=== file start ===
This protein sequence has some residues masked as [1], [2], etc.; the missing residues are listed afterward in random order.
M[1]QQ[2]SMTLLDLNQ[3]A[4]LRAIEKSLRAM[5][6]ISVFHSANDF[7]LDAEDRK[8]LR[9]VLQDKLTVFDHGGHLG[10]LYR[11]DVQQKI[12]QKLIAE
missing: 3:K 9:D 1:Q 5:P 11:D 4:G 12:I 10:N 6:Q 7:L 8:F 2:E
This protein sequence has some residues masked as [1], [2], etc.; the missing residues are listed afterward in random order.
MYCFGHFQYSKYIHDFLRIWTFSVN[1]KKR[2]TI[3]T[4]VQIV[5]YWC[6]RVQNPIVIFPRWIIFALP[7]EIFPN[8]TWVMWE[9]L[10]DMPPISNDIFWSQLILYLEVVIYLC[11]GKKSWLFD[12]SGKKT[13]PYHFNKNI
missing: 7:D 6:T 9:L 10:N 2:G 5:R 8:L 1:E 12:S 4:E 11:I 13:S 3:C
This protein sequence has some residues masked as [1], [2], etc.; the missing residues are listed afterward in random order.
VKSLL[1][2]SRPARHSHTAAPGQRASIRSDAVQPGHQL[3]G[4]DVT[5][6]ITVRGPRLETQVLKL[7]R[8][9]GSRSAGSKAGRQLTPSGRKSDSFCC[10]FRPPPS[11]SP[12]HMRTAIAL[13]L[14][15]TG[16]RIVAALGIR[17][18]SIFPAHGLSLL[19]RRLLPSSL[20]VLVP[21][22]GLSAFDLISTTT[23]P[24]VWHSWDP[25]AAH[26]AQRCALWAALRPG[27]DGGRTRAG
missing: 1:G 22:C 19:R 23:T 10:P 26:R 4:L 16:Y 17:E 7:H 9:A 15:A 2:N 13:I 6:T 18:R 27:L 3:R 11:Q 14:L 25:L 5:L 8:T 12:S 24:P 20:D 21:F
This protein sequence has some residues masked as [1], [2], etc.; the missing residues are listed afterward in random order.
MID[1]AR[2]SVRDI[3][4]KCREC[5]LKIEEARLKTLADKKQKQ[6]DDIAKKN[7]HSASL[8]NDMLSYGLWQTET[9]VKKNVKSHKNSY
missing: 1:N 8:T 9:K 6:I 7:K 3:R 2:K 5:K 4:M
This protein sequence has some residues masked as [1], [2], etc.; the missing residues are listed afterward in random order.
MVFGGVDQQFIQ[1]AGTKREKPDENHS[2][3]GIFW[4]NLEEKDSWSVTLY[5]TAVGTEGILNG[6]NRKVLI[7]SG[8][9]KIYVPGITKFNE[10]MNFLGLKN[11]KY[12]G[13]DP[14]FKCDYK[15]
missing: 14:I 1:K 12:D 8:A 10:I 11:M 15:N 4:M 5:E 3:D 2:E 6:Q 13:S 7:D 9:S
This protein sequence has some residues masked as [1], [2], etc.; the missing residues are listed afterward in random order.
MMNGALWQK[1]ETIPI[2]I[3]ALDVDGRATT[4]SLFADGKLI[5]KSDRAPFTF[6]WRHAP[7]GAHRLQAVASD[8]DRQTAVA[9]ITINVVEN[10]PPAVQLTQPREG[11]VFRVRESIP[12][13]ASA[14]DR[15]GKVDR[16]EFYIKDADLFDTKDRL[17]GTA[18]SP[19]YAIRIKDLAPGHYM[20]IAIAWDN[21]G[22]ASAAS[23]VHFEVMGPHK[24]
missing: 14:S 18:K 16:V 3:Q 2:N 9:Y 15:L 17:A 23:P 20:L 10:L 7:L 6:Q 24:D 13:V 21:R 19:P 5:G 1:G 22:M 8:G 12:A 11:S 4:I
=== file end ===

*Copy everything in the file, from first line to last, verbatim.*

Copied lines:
This protein sequence has some residues masked as [1], [2], etc.; the missing residues are listed afterward in random order.
M[1]QQ[2]SMTLLDLNQ[3]A[4]LRAIEKSLRAM[5][6]ISVFHSANDF[7]LDAEDRK[8]LR[9]VLQDKLTVFDHGGHLG[10]LYR[11]DVQQKI[12]QKLIAE
missing: 3:K 9:D 1:Q 5:P 11:D 4:G 12:I 10:N 6:Q 7:L 8:F 2:E
This protein sequence has some residues masked as [1], [2], etc.; the missing residues are listed afterward in random order.
MYCFGHFQYSKYIHDFLRIWTFSVN[1]KKR[2]TI[3]T[4]VQIV[5]YWC[6]RVQNPIVIFPRWIIFALP[7]EIFPN[8]TWVMWE[9]L[10]DMPPISNDIFWSQLILYLEVVIYLC[11]GKKSWLFD[12]SGKKT[13]PYHFNKNI
missing: 7:D 6:T 9:L 10:N 2:G 5:R 8:L 1:E 12:S 4:E 11:I 13:S 3:C
This protein sequence has some residues masked as [1], [2], etc.; the missing residues are listed afterward in random order.
VKSLL[1][2]SRPARHSHTAAPGQRASIRSDAVQPGHQL[3]G[4]DVT[5][6]ITVRGPRLETQVLKL[7]R[8][9]GSRSAGSKAGRQLTPSGRKSDSFCC[10]FRPPPS[11]SP[12]HMRTAIAL[13]L[14][15]TG[16]RIVAALGIR[17][18]SIFPAHGLSLL[19]RRLLPSSL[20]VLVP[21][22]GLSAFDLISTTT[23]P[24]VWHSWDP[25]AAH[26]AQRCALWAALRPG[27]DGGRTRAG
missing: 1:G 22:C 19:R 23:T 10:P 26:R 4:L 16:Y 17:E 7:H 9:A 15:A 2:N 13:I 6:T 18:R 27:L 3:R 11:Q 14:L 25:L 5:L 8:T 12:S 24:P 20:D 21:F
This protein sequence has some residues masked as [1], [2], etc.; the missing residues are listed afterward in random order.
MID[1]AR[2]SVRDI[3][4]KCREC[5]LKIEEARLKTLADKKQKQ[6]DDIAKKN[7]HSASL[8]NDMLSYGLWQTET[9]VKKNVKSHKNSY
missing: 1:N 8:T 9:K 6:I 7:K 3:R 2:K 5:K 4:M
This protein sequence has some residues masked as [1], [2], etc.; the missing residues are listed afterward in random order.
MVFGGVDQQFIQ[1]AGTKREKPDENHS[2][3]GIFW[4]NLEEKDSWSVTLY[5]TAVGTEGILNG[6]NRKVLI[7]SG[8][9]KIYVPGITKFNE[10]MNFLGLKN[11]KY[12]G[13]DP[14]FKCDYK[15]
missing: 14:I 1:K 12:D 8:A 10:I 11:M 15:N 4:M 5:E 3:D 2:E 6:Q 13:S 7:D 9:S
This protein sequence has some residues masked as [1], [2], etc.; the missing residues are listed afterward in random order.
MMNGALWQK[1]ETIPI[2]I[3]ALDVDGRATT[4]SLFADGKLI[5]KSDRAPFTF[6]WRHAP[7]GAHRLQAVASD[8]DRQTAVA[9]ITINVVEN[10]PPAVQLTQPREG[11]VFRVRESIP[12][13]ASA[14]DR[15]GKVDR[16]EFYIKDADLFDTKDRL[17]GTA[18]SP[19]YAIRIKDLAPGHYM[20]IAIAWDN[21]G[22]ASAAS[23]VHFEVMGPHK[24]
missing: 14:S 18:K 16:V 3:Q 2:N 9:Y 15:L 17:A 23:P 20:L 10:L 7:L 6:Q 24:D 13:V 21:R 19:P 5:G 1:G 22:M 8:G 12:A 11:S 4:I